PARIS (Reuters) - A narrow majority of French people would back a U.N.-authorized military intervention in Syria, a poll showed on Friday, a higher percentage than those who had supported the NATO mission that helped oust Libya’s Muammar Gaddafi.
Syrian President Bashar al-Assad, bolstered by Russian support, is ignoring Western and Arab demands that he end his violent response to 11 months of protests against his rule.
In a survey of 1,200 French people carried out by pollster IFOP for right-leaning information website Atlantico, 51 percent said they would support U.N.-backed military action in Syria.
Fifty-nine percent of opposition Socialist sympathizers would back the initiative, while 56 percent of supporters of President Nicolas Sarkozy’s UMP ruling were in favor.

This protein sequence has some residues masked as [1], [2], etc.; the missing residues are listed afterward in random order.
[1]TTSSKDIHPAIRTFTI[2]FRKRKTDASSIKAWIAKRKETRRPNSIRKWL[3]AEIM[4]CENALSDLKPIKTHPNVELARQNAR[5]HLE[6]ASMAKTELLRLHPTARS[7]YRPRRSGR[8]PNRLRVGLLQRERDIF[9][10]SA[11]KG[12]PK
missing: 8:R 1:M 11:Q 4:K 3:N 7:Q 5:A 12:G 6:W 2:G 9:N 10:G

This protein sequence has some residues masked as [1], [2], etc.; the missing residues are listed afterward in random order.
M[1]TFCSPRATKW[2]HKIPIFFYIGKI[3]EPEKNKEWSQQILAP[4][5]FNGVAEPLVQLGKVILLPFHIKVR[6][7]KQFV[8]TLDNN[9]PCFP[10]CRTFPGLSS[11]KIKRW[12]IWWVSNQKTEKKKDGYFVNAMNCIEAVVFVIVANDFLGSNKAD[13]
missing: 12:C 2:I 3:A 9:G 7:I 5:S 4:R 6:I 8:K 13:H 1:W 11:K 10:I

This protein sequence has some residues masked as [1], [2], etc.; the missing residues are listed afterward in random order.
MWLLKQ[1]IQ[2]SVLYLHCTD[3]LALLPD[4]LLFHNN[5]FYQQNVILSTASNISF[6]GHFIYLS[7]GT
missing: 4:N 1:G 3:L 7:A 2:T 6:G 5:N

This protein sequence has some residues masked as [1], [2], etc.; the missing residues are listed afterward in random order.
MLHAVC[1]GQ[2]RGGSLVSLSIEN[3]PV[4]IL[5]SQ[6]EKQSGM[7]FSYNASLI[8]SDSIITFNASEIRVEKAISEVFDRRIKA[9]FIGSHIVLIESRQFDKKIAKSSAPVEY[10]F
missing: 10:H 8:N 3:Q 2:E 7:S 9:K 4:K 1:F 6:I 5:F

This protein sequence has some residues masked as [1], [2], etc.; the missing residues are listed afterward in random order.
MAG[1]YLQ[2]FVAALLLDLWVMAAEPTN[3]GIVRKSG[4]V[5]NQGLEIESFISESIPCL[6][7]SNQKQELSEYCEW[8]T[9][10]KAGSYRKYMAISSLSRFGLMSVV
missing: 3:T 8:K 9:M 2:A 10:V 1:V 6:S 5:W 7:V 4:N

“One of the reasons is the extent of the clashes and the number of victims which continues to climb in Syria and which as a result is pushing (the country) into a civil war,” said IFOP’s deputy director for opinion polls Jerome Fouquet.
France has been a leading critic of Assad’s military crackdown, but has ruled out a military operation without a U.N. mandate - a remote possibility since Russia and China have already vetoed two watered-down Security Council resolutions.
A similar poll carried out before last year’s U.N.-mandated military operation to protect civilians and create a no-fly zone in Libya showed only 36 percent of French favored that action.
Fouquet said the change could be “explained by the success of the allied military intervention in Libya which happened in a relatively short period without any French losses and very little collateral damage as a result of air strikes.”
Reporting by John Irish; Editing by Alistair Lyon